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Threat to expropriate pensions compels corporate SA to pick a side: the government or the people

20 August 2020 Institute of Race Relations (IRR)
Hermann Pretorius, Deputy Head of Policy Research at IRR

Hermann Pretorius, Deputy Head of Policy Research at IRR

Corporate South Africa has been ominously silent on the government’s openly stated intention to expropriate pensions and savings through asset prescription – but the time has come for it stand with ordinary South Africans against a policy that is at once fundamentally unnecessary and dangerous.

Having already compromised South Africa’s fiscal position through irresponsible and unproductive spending, the SACP-ANC government is now desperately seeking a new source of funding for its risky and expensive attempt to lead a post-pandemic recovery by spending billions on policies with a proven track record of failure.

An alternative route to recovery – to rising growth, job-creation and, ultimately, prosperity for all South Africans – is spelled out in the IRR’s latest policy document, Growth & Recovery: A strategy to #GetSAWorking (https://irr.org.za/reports/occasional-reports/growth-recovery-a-strategy-to-getsaworking). It sets out how South Africa could achieve economic growth of 7% by the end of the decade, and that it could do so at low financial cost – even if the political costs may be considerable.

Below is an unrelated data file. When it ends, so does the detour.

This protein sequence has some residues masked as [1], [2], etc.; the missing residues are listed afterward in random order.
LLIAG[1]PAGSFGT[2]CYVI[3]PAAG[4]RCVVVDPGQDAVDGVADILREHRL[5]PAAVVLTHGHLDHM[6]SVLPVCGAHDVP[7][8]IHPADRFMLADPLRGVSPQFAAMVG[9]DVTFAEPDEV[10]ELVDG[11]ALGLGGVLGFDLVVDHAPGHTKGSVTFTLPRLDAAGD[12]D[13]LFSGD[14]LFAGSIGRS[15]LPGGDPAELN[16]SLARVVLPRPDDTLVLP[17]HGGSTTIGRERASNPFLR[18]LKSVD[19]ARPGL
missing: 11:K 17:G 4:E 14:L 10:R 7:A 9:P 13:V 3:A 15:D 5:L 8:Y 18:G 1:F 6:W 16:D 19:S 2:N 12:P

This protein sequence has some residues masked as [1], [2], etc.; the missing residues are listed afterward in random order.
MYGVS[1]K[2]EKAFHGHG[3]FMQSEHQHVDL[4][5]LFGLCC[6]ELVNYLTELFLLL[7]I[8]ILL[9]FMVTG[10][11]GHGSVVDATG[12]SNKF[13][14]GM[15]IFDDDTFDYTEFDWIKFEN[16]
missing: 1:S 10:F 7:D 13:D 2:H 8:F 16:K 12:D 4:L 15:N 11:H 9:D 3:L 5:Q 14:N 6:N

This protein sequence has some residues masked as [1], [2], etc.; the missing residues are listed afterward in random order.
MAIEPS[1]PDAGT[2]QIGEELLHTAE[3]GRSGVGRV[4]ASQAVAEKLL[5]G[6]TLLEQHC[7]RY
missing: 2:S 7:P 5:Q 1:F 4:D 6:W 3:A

The document makes a strong case against raiding the pensions and savings of hard-working South Africans through aggressive asset prescription, and highlights the choice now facing corporate South Africa between protecting the interests and rights of clients or selling them out to an irresponsible government.

By publicly stating their opposition to the government’s intention to expropriate savings and pensions, and heeding the call of the International Monetary Fund for South Africa to adopt growth-enhancing structural reforms by endorsing the IRR’s economic recovery plan, corporate South Africa can prove it is on the side of South Africans who deserve to own what they have worked hard to earn.

Said IRR Deputy Head of Policy Research Hermann Pretorius: “Corporate South Africa has a duty to clients, to South Africans being targeted by a parasitic government, and to common sense to oppose the government on the issue of prescribed assets and to support solutions that will see South Africa prosper.

“The IRR will not shy away from exposing those who, when South Africans needed them most, chose to sell out hard-working people who played by the rules, who saved and managed their finances responsibly, and who trusted banks and other financial institutions with their money.”

 

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